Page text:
HOUSEHOLDS in the Philippines continue to bear most of the costs in health care while the government pitches in just a quarter of it.
The National Statistical Coordination Board (NSCB) in a statement on Friday said more than half of the country’s annual expenditure for health “came from the pockets of households” in 2010.
The money spent on health ran up to P379.3 billion, most of it (P298.5 billion) was spent on personal health care, while P40 billion each went to public health care and other health-related expenses.
According to the NSCB’s Philippine National Health Accounts, a survey covering four years from 2007 to 2010, households shared 52.7 percent of the total health expenditure while the government contributed 26.5 percent in 2010.
Other private sources, such as health maintenance organizations, private insurance companies, and other private establishments shouldered 10.2 percent while the social insurance and employees’ compensation shared 8.9 percent.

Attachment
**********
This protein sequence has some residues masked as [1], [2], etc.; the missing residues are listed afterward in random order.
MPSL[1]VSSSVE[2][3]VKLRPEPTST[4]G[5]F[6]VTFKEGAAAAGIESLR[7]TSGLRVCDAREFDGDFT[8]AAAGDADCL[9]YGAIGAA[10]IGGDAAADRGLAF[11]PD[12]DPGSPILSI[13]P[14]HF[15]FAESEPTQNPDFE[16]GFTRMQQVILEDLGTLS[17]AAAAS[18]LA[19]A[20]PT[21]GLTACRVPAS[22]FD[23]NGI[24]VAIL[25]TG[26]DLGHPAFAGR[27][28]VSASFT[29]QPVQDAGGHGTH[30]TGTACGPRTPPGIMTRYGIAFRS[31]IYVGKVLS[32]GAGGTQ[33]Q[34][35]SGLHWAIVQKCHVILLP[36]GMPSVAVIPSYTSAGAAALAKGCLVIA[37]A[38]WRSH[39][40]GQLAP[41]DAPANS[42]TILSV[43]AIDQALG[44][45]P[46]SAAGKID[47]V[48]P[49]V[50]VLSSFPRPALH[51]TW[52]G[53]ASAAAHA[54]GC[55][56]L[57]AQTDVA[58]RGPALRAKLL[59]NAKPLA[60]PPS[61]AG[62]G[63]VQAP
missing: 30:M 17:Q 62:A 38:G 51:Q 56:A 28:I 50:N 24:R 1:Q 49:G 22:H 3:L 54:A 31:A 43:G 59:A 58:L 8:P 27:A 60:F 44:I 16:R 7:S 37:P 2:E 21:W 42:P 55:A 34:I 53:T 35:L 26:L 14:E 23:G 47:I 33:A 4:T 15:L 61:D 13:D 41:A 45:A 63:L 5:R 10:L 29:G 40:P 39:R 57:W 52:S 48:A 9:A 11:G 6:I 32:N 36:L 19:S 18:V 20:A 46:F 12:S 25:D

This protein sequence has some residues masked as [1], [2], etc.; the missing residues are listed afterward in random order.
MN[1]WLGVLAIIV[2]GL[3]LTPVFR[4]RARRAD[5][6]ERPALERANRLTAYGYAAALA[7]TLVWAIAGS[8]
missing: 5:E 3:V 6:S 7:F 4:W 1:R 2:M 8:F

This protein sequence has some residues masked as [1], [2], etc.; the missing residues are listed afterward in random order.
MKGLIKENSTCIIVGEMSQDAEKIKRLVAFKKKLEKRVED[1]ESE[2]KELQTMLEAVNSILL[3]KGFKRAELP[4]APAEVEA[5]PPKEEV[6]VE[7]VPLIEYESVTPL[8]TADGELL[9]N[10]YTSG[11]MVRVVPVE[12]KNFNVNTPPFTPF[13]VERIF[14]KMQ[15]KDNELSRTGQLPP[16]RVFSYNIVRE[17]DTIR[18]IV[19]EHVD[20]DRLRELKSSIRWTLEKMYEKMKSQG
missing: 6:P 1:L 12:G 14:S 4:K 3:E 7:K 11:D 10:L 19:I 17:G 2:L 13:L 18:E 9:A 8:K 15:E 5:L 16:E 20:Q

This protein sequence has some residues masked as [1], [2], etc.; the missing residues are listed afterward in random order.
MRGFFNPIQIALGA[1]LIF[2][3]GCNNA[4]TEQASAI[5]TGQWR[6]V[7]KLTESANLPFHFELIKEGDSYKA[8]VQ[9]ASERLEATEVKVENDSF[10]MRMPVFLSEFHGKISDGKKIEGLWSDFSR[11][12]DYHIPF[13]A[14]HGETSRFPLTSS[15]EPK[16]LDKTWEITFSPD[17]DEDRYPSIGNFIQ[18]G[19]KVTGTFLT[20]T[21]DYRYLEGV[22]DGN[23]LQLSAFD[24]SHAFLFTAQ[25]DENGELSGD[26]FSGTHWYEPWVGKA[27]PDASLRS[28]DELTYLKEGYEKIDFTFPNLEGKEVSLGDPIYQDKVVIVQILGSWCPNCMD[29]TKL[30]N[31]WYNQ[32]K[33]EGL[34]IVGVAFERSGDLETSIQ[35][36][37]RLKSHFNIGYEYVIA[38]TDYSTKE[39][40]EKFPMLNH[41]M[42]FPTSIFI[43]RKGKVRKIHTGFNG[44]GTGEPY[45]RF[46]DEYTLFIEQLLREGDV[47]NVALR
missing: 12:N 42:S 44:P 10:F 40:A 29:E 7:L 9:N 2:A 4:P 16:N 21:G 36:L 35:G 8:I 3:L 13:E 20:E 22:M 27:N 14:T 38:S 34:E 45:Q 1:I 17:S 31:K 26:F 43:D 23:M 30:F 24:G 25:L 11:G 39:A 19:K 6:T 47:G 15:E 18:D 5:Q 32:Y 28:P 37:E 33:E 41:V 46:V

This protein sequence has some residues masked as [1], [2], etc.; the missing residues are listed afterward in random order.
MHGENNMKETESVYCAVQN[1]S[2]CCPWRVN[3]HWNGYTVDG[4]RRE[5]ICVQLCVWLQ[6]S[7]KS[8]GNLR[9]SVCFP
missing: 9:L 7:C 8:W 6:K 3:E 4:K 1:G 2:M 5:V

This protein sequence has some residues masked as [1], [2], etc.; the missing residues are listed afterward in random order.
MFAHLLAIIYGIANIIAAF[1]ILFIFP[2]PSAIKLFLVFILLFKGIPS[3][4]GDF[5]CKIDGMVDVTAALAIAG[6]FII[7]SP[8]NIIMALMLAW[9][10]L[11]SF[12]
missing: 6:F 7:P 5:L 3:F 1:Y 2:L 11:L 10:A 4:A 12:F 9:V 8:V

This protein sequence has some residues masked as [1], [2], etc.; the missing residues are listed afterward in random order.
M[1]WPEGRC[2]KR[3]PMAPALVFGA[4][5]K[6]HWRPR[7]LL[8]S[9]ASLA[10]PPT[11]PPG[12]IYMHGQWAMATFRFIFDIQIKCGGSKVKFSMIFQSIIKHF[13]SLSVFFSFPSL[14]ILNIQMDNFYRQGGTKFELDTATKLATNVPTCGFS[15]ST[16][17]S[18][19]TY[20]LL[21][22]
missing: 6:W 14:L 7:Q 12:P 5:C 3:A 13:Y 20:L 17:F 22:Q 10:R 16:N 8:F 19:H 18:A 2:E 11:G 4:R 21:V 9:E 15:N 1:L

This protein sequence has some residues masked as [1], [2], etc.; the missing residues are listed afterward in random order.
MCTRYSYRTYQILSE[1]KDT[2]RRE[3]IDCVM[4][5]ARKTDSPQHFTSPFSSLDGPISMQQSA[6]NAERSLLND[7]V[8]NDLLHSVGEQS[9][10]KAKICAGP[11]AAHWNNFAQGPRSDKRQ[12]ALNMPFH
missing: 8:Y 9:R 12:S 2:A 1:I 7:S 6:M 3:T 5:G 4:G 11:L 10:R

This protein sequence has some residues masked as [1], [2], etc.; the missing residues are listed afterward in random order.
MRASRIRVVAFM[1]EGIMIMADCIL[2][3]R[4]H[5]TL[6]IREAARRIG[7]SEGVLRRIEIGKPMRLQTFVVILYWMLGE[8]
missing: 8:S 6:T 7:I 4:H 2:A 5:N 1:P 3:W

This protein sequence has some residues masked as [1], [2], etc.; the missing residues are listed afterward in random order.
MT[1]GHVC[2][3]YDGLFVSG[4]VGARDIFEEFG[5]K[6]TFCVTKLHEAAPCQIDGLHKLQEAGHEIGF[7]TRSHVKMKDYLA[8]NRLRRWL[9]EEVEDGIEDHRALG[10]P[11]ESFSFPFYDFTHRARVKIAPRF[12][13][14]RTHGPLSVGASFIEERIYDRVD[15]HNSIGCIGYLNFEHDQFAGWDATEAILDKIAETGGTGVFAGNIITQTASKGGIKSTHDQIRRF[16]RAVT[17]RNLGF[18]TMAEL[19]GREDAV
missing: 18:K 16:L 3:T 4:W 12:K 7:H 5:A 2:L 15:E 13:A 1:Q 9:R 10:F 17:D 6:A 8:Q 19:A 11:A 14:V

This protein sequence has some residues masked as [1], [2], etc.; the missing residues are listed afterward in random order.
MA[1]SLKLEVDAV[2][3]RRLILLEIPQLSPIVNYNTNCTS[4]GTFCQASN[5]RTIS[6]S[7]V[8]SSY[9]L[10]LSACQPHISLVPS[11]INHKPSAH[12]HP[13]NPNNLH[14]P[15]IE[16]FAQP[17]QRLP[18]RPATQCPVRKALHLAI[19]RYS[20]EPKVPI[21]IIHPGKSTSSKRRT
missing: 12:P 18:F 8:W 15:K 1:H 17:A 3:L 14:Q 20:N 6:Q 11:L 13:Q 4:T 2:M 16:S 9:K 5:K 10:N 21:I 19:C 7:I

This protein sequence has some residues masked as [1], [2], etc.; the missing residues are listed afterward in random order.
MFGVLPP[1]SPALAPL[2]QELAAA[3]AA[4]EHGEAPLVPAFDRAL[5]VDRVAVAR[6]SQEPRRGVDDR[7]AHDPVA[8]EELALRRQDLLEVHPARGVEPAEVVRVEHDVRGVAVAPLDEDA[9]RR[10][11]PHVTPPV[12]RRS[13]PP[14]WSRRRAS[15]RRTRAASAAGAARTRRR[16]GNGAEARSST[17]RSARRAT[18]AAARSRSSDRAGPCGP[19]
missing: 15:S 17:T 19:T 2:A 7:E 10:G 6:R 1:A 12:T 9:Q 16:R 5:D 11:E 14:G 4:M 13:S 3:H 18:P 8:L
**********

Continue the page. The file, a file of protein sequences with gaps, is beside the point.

The remaining 1.7 percent, on the other hand, came from foreign grants.
But the NSCB noted a downward trend on the percentage of household healthcare spending.
“While Filipino households still bore the bulk of spending for their health needs, private out-of-pocket expenditures showed a generally decreasing trend from 55 percent in 2007 to 52.7 percent in 2010,” the NSCB said.
The NSCB also observed that local government units spent more on health than the national government from 2007 to 2010.
Also, donor support was said to have poured in from 2009 to 2010, following a slump in 2007.
With the total health expenditure growing faster than population, per capita health spending at current prices also went up by P316 in 2008, P386 in 2009, and P333 in 2010.
According to the NSCB, it is worth noting that social insurance and the rest of the world were the fastest growing sectors in terms of health expenditure during those four years, but their actual contributions remained way below those of government and private sources.
The PNHA shows how much is spent on health care goods and services, and who is paying for these goods and services. The report is undertaken every four years to guide policymakers.